I can't verify this, but my rational assumption is that the people who are downloading the most music are the same people who are funneling the most money into the hands of the artists. Ok, maybe that is wishful thinking, but there has to be some give and take. And yes, I do recognize that there are people out there who only download; but by taking away their right to do so, the rights of those that deserve to download are also taken away. Let me define deserve as I see it in this context. Imagine for a second the idea of "privileged downloading". The more one spends on music the more one is able to download for free, a sort of sliding scale. It would be impossible to regulate now with thousands of different share software providers and countless blogs offering free downloads, but should maybe be considered as a general rule of thumb for those trigger-happy downloaders who have 5 albums in the little compartment between the tv and the stereo but over 1000 on their hard drive. The more music you buy the better you should feel about downloading. I'm the type that needs to own my favourite downloaded albums anyways. So, unless it's too rare or expensive or both I will make the effort to track down the real version. Therefore, my scale is always more or less balanced.

Another thing that should be addressed (and this is a big one) is the quality of mp3s. No one should be satisfied with the quality of downloads, unless of course one is consciously transferring, say William Basinski's "Disintegration loops" onto cassette tape in order to fully grasp the weight of decay embedded in those loops, or maybe Gavin Bryars' "The Sinking of the Titanic" to further allude to the oceanic void by drowning the already saturated music in layers of tape hiss. Also, I'm having to constantly deal with corrupted links, missing songs, and wrong track titles almost to the point of saying fuck it, it's easier to simply buy the album. But I think that way already. It also goes without saying (but I will anyway) that downloading is a great way of discovering new music because most of the time sound clips and written descriptions are just a tease. Downloads are too, sometimes just a tease.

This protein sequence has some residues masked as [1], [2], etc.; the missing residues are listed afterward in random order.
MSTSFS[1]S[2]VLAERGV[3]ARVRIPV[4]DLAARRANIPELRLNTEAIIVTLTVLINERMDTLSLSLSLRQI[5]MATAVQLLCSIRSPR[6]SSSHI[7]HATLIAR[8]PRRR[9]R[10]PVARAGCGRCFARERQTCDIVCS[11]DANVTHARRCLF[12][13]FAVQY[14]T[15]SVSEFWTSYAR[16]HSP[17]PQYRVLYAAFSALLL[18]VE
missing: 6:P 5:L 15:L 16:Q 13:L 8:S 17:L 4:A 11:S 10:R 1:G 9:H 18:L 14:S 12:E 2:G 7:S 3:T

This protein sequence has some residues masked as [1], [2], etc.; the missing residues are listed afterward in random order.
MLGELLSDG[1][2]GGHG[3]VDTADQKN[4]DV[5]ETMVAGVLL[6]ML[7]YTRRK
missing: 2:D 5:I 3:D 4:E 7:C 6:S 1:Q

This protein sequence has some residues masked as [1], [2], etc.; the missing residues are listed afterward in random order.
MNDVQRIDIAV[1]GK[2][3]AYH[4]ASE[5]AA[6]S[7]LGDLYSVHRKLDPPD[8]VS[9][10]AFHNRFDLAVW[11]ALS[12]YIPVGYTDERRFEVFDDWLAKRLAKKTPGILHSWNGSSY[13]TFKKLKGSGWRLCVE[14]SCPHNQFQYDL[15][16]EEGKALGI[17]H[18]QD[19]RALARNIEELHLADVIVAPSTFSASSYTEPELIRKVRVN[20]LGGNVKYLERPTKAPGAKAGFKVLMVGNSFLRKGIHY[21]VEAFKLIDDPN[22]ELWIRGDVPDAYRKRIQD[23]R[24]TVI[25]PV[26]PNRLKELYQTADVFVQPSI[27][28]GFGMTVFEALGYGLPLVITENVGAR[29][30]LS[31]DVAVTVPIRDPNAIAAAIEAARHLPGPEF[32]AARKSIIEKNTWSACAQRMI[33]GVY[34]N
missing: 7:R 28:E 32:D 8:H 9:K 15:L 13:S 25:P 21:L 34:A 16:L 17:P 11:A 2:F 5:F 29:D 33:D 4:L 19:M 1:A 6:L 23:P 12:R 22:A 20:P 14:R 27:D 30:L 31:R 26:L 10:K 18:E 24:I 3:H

I hope that reads somewhat clear to people. As long as I continue this blog I will be posting free music for all you grabbers. But do me a favour and try to maintain a balanced priviledge scale.

Leave comments, I want to know people's thoughts on the subject.

faraway press . part two

Andrew Chalk "Blue Eyes of the March"
cd FP05

I used to have a radio show over at CiTR. It only lasted a couple of months but I do have some fond memories of the place. One of them being of drifting in and out of consciousness on the lounge room couch one night while listening to Blues Eyes of the March. I felt an odd sense of liberated dignity knowing that at a radio station with over 20,000 cds and many many records, I could still fill the air with music that would most likely never be replayed within those walls again. A music that drips with the sound of a submerged piano being played by the slow undulations of ocean currents. Pretty damn perfect, indeed.

Andrew Chalk "Goldfall"
cd, lp FP06